WASHINGTON – Japan and the United States will issue a joint statement calling for their missile-defense initiative to be accelerated after next month’s ministerial security talks in Washington, it was learned Saturday.
In the joint statement, the two countries will also urge North Korea to abandon its nuclear weapons program “in a prompt and verifiable manner,” the Japanese and U.S. government sources said.
In addition to the issues of missile defense and North Korea, Japan and the U.S. plan to discuss possible logistic support by the Japanese Self-Defense Forces in the event of a U.S. attack on Iraq.
They will also address measures to prevent the spread of weapons of mass destruction and issues concerning U.S. military bases in Okinawa Prefecture, the sources said.
Foreign Minister Yoriko Kawaguchi, Defense Agency chief Shigeru Ishiba, U.S. Secretary of State Colin Powell and Defense Secretary Donald Rumsfeld will attend the meeting, to be held at the U.S. State Department on Dec. 16.
It will be the first “two-plus-two” meeting between the foreign and defense ministers of the two countries since U.S. President George W. Bush took office in January 2001. The last meeting took place in September 2000.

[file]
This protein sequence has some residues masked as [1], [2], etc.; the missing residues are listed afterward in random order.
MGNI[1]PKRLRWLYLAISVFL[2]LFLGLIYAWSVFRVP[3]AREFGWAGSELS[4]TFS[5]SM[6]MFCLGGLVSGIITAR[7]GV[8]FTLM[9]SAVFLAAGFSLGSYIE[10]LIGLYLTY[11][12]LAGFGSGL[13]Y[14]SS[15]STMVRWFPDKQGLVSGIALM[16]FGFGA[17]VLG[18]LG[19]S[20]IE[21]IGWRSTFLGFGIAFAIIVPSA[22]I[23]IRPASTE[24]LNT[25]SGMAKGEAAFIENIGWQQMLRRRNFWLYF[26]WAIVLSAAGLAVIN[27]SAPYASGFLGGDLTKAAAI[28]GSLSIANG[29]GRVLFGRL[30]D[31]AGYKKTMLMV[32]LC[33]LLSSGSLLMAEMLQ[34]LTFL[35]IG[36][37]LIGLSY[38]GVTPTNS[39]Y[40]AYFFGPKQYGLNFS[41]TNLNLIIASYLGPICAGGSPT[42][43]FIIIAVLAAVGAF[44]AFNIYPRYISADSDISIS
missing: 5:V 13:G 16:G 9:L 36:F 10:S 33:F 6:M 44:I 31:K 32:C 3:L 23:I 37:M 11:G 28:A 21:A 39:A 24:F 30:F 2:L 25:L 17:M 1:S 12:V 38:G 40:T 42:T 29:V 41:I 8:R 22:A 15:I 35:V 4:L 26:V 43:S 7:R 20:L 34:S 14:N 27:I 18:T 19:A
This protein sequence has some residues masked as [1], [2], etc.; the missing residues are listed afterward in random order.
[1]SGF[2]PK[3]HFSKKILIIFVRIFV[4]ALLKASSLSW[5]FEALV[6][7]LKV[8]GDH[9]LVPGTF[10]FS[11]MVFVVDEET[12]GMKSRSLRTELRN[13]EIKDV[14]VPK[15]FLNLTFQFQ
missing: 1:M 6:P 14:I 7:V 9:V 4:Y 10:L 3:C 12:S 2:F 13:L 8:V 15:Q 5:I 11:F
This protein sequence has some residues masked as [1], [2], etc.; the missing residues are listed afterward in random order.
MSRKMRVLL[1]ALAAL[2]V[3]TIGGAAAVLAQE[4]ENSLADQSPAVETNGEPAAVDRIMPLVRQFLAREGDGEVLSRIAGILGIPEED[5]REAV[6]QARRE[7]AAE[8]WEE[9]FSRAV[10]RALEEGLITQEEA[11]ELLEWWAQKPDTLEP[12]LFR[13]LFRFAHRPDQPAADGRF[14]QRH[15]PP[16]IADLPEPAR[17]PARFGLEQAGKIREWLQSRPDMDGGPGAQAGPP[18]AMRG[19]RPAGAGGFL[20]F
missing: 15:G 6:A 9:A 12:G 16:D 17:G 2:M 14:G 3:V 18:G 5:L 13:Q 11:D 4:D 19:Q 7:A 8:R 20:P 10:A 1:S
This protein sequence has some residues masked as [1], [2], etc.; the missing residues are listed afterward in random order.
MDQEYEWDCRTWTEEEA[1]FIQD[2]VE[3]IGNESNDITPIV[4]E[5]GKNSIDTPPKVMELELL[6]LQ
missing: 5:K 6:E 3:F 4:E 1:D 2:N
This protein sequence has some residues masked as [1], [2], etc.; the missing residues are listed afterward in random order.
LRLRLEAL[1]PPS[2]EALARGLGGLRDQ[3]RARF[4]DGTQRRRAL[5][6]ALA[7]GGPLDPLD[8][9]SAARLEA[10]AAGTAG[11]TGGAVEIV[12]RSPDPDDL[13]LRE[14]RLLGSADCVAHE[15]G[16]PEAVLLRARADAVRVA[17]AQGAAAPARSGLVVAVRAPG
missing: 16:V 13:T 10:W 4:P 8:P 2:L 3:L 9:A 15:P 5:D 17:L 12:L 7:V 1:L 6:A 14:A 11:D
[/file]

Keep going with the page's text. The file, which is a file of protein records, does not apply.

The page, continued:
Japan and the U.S. are currently conducting a joint study on a system to protect Japanese and U.S. forces stationed in the region from ballistic missile attacks.
The U.S. is hoping Japan will make it clear that it is ready to move beyond the current research stage to the development of a missile defense system.
Japan may agree on the need to accelerate the missile defense initiative, but it is uncertain whether it will be able to commit to advancing to the development phase. There has been no consensus in the government and ruling coalition on the issue, a Japanese source said.
The talks are unlikely to touch on how to deal with former U.S. Army Sgt. Charles Robert Jenkins if he visits Japan to meet with his wife, Hitomi Soga, according to the sources.
Jenkins is listed by the U.S. military as having deserted to North Korea in 1965 while stationed close to the demilitarized zone that separates North and South Korea. In Pyongyang, he married Soga, one of five Japanese abducted by North Korea in 1978 who are currently visiting Japan.
Japan has asked the U.S. to pardon Jenkins so he and Soga, along with their two daughters now in North Korea, can settle in Japan. The U.S. maintains that it would seek to court-martial Jenkins if he visits Japan.
The two countries will hold a working-level meeting Dec. 2 and Dec. 3 in Washington to prepare for the ministerial security talks, the sources said.
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